CHITIKA

Epithet as a stylistic device

Epithet (Greek - "addition") is a stylistic device emphasizing some quality of a person, thing, idea or phenomenon. Its function is to reveal the evaluating subjective attitude of the writer towards the thing described.
Let us have a look at the following sentences describing the participants of the episode from the John Fowles novel. Focus on the words in bold type.

  • Charles put his best foot forward, and thoughts of the mysterious woman be­hind him, through the woods of Ware Commons.
  • It was opened by a small barrel of a woman, her fat arms shiny with suds.
  • He was a bald, vast-bearded man with a distinctly saturnine cast to his face; a Jeremiah.
  • He plainly did not allow delicacy' to stand in the way of prophetic judgment.
  • He seemed to Charles to incarnate all the hypocritical gossip and gossips of Lyme.
  • Charles could hare believed many things of that sleeping face; but never that its owner was a whore.
  • What do all the structures have in common? 
Cases like these are called epithets.
Epithets should not be confused with logical attributes, the latter having no expres­sive force but indicating those qualities of the objects that may be regarded as gener­ally recognized (for instance, round table, green meadows, lofty mountains and the like). Though, it is sometimes difficult to draw a clear line of demarcation between epithet and logical attribute. In some passages the logical attribute becomes so strongly enveloped in the emotional aspect of the utterance that it begins to radiate emotiveness. though by nature it is logically descriptive.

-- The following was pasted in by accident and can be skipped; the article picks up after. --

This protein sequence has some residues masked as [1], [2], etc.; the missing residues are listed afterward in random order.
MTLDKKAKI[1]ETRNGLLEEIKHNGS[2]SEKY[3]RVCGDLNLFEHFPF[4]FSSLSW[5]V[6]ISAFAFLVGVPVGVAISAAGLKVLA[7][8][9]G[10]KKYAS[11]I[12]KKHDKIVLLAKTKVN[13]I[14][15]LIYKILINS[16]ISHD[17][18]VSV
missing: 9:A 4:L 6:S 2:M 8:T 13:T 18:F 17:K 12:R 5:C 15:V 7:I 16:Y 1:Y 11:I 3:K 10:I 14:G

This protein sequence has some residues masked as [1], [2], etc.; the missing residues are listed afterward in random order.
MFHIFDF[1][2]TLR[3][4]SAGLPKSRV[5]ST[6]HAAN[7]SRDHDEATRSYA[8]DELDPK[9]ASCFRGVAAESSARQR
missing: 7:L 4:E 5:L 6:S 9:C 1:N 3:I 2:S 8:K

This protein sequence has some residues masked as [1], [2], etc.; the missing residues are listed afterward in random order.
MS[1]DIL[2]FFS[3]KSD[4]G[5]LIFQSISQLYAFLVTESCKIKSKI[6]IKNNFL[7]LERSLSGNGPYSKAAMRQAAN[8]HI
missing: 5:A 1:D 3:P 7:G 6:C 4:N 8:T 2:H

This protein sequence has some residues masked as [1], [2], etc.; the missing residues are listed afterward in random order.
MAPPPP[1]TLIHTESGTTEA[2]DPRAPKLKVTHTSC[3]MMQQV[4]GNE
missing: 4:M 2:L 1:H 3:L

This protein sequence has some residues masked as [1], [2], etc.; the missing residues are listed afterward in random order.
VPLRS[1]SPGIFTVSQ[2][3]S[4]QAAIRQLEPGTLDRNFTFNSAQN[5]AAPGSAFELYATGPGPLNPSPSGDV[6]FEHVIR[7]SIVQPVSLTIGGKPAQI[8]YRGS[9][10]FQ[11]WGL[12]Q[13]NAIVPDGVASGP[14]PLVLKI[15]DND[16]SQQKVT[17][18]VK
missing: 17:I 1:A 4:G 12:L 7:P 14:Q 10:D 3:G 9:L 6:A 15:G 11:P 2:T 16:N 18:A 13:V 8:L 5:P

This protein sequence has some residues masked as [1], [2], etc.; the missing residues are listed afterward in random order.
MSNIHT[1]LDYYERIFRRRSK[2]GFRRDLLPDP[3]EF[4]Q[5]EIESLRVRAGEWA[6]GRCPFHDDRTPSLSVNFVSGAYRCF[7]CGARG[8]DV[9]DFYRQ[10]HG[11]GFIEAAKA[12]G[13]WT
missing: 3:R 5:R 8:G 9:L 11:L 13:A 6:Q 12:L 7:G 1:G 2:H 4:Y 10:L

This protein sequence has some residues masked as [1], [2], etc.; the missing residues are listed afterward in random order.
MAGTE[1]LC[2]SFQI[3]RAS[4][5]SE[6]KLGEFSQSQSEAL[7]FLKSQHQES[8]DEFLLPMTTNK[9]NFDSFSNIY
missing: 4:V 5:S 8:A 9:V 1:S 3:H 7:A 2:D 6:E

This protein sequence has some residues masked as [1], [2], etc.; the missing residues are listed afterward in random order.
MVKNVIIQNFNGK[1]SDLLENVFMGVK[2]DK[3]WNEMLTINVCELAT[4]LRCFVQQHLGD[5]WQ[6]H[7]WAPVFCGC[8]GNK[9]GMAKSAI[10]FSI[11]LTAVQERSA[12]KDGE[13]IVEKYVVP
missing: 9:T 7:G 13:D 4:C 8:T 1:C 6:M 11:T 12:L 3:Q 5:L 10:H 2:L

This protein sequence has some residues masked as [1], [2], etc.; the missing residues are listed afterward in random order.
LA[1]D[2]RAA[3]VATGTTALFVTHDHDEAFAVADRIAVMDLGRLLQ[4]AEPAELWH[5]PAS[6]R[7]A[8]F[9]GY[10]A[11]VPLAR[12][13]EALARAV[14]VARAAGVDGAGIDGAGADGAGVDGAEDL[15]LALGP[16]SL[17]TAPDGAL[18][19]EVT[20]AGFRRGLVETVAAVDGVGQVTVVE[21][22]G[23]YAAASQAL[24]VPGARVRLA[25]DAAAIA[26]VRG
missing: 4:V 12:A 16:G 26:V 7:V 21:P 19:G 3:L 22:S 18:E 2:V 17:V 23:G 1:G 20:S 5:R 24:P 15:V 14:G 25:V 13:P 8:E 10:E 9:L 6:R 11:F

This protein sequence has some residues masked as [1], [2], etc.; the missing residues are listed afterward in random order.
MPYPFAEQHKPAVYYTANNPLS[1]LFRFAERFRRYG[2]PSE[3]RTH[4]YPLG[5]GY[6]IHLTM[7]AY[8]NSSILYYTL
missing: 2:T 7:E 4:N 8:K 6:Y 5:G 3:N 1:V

Epithets are deemed to be two-fold in nature as their striking effect is owed both to semantics and structure. Thus. Galperin and Kukharenko classify epithets from at least two standpoints - semantic and structural. The tables below illustrate the two possible ways of division.


Semantically epithets are looked at from different angles, which is reflected in the following:
  • Galperin
Associated epithets are those that point to a feature which is essential to the ob­ject they describe: the idea expressed is to a certain extent inherent in the concept of the object, as in: 'darkforest \ fantastic terrors \ 'dreary midnight'.
Unassociated epithets are attributes used to characterize the object by adding a fea­ture not inherent in it. i.e. a feature which may be so unexpected as to strike the reader by its novelty. The adjectives do not indicate any property inherent in the objects but fitting in the given circum­stances only, as in 'heart-burning smile',
'voiceless sands', 'bootless cries'._
Note: As far as novelty is concerned epithets can be trite and genuine. Through their long run some of the latter have become fixed without losing their poetic flavour. Such epithets are mostly used in folk songs and ballads.